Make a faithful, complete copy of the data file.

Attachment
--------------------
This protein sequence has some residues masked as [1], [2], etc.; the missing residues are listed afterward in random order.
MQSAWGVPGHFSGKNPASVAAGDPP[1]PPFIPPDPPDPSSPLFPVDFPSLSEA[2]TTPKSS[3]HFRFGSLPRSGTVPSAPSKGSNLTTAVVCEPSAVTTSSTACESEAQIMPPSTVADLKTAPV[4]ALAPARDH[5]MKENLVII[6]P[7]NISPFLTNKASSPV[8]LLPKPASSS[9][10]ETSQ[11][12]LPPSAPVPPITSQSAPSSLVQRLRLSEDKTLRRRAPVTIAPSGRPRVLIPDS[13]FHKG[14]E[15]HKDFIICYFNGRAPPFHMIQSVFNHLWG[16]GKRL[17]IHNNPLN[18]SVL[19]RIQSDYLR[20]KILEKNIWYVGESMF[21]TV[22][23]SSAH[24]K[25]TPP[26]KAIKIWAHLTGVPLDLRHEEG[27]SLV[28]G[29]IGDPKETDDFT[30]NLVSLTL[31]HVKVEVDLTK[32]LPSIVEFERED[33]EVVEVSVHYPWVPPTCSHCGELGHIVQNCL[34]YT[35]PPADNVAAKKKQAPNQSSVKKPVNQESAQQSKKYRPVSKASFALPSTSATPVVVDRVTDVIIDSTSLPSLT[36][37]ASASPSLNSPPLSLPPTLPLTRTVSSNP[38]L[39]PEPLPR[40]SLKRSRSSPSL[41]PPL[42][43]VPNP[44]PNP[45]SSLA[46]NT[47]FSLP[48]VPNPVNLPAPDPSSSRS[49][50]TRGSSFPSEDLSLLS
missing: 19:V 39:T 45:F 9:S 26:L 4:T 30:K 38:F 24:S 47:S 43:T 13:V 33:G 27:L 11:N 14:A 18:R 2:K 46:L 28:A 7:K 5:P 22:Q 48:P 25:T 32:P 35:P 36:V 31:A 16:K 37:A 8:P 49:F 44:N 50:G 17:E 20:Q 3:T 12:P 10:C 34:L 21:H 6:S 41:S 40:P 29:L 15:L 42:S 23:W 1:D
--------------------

This protein sequence has some residues masked as [1], [2], etc.; the missing residues are listed afterward in random order.
MQSAWGVPGHFSGKNPASVAAGDPP[1]PPFIPPDPPDPSSPLFPVDFPSLSEA[2]TTPKSS[3]HFRFGSLPRSGTVPSAPSKGSNLTTAVVCEPSAVTTSSTACESEAQIMPPSTVADLKTAPV[4]ALAPARDH[5]MKENLVII[6]P[7]NISPFLTNKASSPV[8]LLPKPASSS[9][10]ETSQ[11][12]LPPSAPVPPITSQSAPSSLVQRLRLSEDKTLRRRAPVTIAPSGRPRVLIPDS[13]FHKG[14]E[15]HKDFIICYFNGRAPPFHMIQSVFNHLWG[16]GKRL[17]IHNNPLN[18]SVL[19]RIQSDYLR[20]KILEKNIWYVGESMF[21]TV[22][23]SSAH[24]K[25]TPP[26]KAIKIWAHLTGVPLDLRHEEG[27]SLV[28]G[29]IGDPKETDDFT[30]NLVSLTL[31]HVKVEVDLTK[32]LPSIVEFERED[33]EVVEVSVHYPWVPPTCSHCGELGHIVQNCL[34]YT[35]PPADNVAAKKKQAPNQSSVKKPVNQESAQQSKKYRPVSKASFALPSTSATPVVVDRVTDVIIDSTSLPSLT[36][37]ASASPSLNSPPLSLPPTLPLTRTVSSNP[38]L[39]PEPLPR[40]SLKRSRSSPSL[41]PPL[42][43]VPNP[44]PNP[45]SSLA[46]NT[47]FSLP[48]VPNPVNLPAPDPSSSRS[49][50]TRGSSFPSEDLSLLS
missing: 19:V 39:T 45:F 9:S 26:L 4:T 30:K 38:F 24:S 47:S 43:T 13:V 33:G 27:L 11:N 14:A 18:R 2:K 46:L 28:A 7:K 5:P 22:Q 48:P 25:T 32:P 35:P 36:V 31:A 16:K 37:A 8:P 49:F 44:N 50:G 17:E 20:Q 3:T 12:P 10:C 34:L 21:H 6:S 41:S 40:P 29:L 15:L 42:S 23:W 1:D